The Python programming language can make use of packages, which extend the functionality of the core language. We provide a central Python package repository, with a range of installed packages that are available to all cluster users. If a package is not installed centrally, or if you need a newer version than the centrally installed one, then you can also install a Python package locally in your home directory, that can then be used together with the centrally installed Python interpreter.
Checking installed packages with pip
Before installing a new package locally with pip, you might want to check first if the package is already available. For Python 3.4.3 and newer versions, all centrally installed packages were installed with pip. To check the available packages for a particular Python version, you would need to first load the corresponding Python module and then run the command
The output will display a list of all installed Python packages.
Installing a Python package, using PIP
Additionally, you can also install a package locally using pip
pip install --user package
The packages will be installed in a local repository at $HOME/.local. Since this is the default path for user-installed python packages, there is no need to adjust PYTHONPATH.
In order to install a particular version of a package, you can use the command
pip install --user package==version
Where "version" denotes the version number that you would like to install.
But be aware that using pip to install a newer version of a package that has originally been installed with easy_install causes problems in the loading order, such that always the version that was installed with easy_install will be loaded unless you change the sys.path in the current Python session.
Installing a Python package locally, using distutils
Please don't install packages with distutils any more. Since Python 3.4 only pip should be used to install packages
You can create your personal Python package repository. As an example, we create this directory in $HOME:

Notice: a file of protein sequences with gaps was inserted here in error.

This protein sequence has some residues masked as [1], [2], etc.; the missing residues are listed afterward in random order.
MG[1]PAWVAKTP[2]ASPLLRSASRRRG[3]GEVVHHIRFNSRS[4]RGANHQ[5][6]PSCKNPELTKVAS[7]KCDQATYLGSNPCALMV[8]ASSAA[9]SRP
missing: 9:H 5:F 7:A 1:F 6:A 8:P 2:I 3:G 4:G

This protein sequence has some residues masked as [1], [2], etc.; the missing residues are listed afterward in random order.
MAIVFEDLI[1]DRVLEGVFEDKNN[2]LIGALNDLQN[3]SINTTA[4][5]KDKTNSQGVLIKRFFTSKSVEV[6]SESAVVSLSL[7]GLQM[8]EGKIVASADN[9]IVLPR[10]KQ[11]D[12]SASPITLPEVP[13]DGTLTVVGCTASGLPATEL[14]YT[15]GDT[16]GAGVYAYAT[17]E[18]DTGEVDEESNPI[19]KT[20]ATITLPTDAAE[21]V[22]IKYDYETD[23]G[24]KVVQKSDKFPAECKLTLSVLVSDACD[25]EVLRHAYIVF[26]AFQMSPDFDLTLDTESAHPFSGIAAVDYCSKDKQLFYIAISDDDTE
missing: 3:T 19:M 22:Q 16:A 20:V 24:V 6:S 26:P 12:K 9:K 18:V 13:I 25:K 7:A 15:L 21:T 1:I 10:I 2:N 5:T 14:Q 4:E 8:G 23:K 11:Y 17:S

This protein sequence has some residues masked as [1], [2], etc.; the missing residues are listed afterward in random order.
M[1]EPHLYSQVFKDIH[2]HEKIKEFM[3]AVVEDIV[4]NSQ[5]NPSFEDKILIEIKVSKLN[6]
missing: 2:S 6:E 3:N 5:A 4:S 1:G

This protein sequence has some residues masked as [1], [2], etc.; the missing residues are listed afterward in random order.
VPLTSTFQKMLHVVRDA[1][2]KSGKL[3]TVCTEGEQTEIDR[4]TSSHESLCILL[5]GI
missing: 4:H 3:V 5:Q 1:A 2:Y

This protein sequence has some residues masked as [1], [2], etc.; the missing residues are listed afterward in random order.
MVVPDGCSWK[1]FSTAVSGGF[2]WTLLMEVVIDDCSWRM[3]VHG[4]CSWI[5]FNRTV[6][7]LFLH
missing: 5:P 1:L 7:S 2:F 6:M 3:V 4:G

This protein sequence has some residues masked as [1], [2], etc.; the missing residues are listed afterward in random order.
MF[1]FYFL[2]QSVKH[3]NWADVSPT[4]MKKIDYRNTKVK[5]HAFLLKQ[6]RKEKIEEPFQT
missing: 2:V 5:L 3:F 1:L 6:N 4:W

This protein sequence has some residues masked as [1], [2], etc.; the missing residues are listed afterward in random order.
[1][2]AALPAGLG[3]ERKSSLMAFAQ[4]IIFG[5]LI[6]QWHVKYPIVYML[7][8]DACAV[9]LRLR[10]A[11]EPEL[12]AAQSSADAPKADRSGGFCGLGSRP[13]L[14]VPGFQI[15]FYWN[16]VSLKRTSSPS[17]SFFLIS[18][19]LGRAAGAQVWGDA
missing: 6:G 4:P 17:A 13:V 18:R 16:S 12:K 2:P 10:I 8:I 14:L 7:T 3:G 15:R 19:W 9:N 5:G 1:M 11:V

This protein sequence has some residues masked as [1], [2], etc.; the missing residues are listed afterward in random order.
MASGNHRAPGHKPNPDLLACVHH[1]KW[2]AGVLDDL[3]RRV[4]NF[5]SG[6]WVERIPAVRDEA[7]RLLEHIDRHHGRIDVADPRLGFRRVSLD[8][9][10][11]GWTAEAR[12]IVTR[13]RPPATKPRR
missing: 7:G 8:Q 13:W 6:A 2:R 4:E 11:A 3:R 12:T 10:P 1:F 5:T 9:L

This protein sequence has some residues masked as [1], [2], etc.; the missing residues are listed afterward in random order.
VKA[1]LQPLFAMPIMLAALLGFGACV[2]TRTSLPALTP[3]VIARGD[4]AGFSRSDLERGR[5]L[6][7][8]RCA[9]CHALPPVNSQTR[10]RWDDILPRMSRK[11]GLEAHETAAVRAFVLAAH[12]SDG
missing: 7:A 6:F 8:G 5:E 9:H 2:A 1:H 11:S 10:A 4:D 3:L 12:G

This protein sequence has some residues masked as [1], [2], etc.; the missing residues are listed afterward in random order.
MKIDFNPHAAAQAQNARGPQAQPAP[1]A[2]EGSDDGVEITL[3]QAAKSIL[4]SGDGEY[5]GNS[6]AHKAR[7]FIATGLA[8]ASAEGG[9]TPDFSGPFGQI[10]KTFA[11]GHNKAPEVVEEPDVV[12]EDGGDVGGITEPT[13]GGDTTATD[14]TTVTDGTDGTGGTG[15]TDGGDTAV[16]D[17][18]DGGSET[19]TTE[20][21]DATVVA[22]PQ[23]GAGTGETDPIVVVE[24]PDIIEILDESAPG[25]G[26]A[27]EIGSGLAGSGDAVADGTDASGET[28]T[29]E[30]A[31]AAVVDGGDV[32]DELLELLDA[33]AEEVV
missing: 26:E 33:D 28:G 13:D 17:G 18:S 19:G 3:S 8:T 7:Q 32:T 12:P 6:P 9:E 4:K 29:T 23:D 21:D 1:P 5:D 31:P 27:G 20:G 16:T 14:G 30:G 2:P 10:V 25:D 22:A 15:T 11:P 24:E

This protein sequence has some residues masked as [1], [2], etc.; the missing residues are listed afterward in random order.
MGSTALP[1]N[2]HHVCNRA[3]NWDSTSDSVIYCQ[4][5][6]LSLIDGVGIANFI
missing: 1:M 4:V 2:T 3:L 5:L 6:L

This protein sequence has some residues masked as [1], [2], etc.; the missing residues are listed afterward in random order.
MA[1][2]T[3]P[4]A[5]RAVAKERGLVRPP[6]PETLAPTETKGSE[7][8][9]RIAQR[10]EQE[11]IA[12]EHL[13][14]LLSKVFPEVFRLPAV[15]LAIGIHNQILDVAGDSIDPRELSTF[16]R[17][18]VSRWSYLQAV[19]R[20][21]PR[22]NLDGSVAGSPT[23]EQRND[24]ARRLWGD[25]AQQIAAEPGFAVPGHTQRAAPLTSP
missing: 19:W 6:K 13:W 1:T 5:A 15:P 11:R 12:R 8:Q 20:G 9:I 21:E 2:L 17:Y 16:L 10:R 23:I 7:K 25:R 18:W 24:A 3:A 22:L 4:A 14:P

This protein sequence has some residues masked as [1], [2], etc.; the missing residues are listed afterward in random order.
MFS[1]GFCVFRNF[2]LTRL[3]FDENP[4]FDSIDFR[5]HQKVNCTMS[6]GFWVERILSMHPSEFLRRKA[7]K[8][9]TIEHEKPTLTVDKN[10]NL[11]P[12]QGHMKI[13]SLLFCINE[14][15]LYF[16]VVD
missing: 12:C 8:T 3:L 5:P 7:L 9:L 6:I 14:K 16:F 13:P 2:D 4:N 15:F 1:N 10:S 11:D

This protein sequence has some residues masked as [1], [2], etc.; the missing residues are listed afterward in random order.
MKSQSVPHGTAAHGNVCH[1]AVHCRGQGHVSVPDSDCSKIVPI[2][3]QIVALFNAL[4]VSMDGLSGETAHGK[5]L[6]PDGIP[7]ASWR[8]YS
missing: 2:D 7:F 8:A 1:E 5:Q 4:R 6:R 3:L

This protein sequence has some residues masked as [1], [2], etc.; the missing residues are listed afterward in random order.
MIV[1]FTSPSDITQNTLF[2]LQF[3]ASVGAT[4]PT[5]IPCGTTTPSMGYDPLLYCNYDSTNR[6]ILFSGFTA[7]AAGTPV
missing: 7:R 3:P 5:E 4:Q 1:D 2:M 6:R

You are free to choose any other location for your package repository, but it has to contain a given sub-directory structure (which is shown here for python/2.7.6. In case of python/3.3.3, exchange the version number in the directory names from 2.7 to 3.3):
cd $HOME/python mkdir -p lib64/python2.7/site-packages
In order to make python aware of the local package repository, you should add a line to the $HOME/.bash_profile file:
and run this same command on the command line to make your current interactive shell aware of the additional python path. All of the the above steps should be done only once: before you install your first package.
After this preparation, one needs to load the Python module:
module load python/2.7.6
As a next step, you can download and extract the tarball with the source code of the additional package. Go into the directory containing the setup.py file (the directory is usually named package-version). Finally, you can run the command to install the package:
python setup.py install --prefix=$HOME/python
Here the prefix option assures that the package is installed in your local package repository.
With this setup, it is possible to have two versions of a package side-by-side. Python will always search in the locations given in PYTHONPATH first, and if a package is not found there, it will fall back to the central repository.